Bong Joon-Ho is easily one of the most exciting filmmakers working today. The South Korean auteur is the mind behind some of the most innovative and rousing films of the past decade. From a distance, his works have a tendency of looking like generic genre fare, but in reality Bong deconstructs the borders of such genres, forcing us to reconsider our arbitrarily planted notions, all while retaining a true emotional and cathartic connection to character. “The Host” made horror original and compelling like it hasn’t been in years. “Mother” offered a wildly fresh take at the crime/thriller. And “Snowpiercer” changed gears every time Chris Evans’s Curtis changed train cars (successfully, I might add).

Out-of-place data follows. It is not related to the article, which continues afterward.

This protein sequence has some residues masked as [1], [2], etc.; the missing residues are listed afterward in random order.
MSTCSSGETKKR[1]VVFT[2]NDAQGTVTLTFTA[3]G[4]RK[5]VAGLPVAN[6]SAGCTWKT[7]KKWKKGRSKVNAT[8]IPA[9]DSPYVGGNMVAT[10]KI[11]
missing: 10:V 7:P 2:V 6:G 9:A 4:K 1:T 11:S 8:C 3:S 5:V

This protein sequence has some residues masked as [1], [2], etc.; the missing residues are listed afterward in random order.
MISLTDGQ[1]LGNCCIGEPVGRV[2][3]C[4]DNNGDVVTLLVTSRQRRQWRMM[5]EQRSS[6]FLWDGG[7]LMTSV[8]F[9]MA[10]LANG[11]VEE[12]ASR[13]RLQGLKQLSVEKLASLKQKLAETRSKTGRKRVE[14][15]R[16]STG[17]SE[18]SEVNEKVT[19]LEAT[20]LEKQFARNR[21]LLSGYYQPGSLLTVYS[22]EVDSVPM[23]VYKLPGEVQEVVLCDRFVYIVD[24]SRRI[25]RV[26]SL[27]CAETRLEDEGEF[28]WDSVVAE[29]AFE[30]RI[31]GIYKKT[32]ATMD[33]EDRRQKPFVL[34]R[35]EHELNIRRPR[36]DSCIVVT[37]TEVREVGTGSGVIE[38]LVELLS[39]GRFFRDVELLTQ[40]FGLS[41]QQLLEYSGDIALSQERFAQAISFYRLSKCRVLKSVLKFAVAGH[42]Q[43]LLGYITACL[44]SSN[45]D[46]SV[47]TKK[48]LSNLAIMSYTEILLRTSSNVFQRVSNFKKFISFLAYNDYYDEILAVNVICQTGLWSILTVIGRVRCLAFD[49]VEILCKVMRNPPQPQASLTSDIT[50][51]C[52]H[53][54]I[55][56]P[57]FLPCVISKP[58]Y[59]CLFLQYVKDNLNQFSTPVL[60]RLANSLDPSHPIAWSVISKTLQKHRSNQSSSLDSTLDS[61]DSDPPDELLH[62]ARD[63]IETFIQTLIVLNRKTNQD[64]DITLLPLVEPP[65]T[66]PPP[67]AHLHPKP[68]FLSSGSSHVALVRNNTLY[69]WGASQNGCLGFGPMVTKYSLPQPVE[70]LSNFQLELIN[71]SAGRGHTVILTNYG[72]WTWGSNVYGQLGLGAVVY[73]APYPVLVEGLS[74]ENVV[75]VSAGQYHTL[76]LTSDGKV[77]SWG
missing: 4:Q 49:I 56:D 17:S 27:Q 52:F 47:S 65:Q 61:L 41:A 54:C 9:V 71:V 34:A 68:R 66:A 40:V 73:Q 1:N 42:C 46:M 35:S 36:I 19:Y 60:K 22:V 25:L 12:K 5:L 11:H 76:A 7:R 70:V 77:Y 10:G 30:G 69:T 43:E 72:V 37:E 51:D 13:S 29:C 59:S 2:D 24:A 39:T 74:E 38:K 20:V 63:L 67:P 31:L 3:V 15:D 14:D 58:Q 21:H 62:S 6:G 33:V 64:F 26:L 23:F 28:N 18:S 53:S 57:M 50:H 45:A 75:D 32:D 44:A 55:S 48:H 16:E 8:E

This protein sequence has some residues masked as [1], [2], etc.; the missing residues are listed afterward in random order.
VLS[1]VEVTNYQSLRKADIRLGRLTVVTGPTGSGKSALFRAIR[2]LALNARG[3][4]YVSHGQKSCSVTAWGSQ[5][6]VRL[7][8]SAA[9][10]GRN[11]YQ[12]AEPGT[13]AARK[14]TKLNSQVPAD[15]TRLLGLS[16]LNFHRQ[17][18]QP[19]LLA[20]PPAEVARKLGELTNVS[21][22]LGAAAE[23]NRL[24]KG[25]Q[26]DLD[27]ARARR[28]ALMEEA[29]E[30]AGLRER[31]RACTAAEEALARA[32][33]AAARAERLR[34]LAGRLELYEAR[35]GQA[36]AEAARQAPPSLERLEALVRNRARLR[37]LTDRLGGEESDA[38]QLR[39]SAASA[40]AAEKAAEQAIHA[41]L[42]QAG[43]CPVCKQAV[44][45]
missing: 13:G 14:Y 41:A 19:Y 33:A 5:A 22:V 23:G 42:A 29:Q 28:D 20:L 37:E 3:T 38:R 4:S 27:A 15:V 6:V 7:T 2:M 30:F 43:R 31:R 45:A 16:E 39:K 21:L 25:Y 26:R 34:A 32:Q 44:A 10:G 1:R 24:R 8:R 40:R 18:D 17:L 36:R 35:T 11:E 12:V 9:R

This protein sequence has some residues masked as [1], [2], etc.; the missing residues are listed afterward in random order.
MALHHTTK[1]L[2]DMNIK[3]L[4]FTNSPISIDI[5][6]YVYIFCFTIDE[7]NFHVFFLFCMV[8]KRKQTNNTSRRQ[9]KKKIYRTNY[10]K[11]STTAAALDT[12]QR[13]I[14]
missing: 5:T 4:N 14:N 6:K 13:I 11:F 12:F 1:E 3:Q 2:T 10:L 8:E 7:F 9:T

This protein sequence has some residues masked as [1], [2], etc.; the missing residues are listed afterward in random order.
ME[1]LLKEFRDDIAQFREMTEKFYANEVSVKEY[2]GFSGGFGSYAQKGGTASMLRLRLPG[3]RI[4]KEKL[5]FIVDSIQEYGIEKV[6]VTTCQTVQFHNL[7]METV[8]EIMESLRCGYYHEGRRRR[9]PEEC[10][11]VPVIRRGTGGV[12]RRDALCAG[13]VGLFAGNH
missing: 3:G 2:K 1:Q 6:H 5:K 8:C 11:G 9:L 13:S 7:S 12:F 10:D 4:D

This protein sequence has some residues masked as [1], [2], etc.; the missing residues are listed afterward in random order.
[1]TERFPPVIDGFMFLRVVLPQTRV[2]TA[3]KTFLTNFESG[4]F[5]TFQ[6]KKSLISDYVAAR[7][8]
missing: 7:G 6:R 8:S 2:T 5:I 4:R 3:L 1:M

All of which is to say that it’s easy to forget the groundwork laid at the foundation of a great film. To help remind us of one of the oft-forgotten skills that Bong excels at is a new video essay by Every Frame A Painting, “Memories of Murder (2003) – Ensemble Staging.” The seven-minute video takes us through the way Bong uses characters, their placement, and their body language as part of the mise-en-scène. Instead of relying on cuts to direct our attention, he lets his actors work together, play off one another, and guide us to the focal points through a myriad of intriguing and captivating ways.
“Memories of Murder” is one of Bong’s finest works, an absurdist take on a serious subject that never foregoes gravitas for a joke, rather seamlessly blending the two to create something altogether original. Not to mention the craft of the film, which in the hands of another director, might have wound up as generic as so many other films today.
Check out Every Frame A Painting’s ‘Ensemble Staging’ and weigh in with your thoughts in the comments below.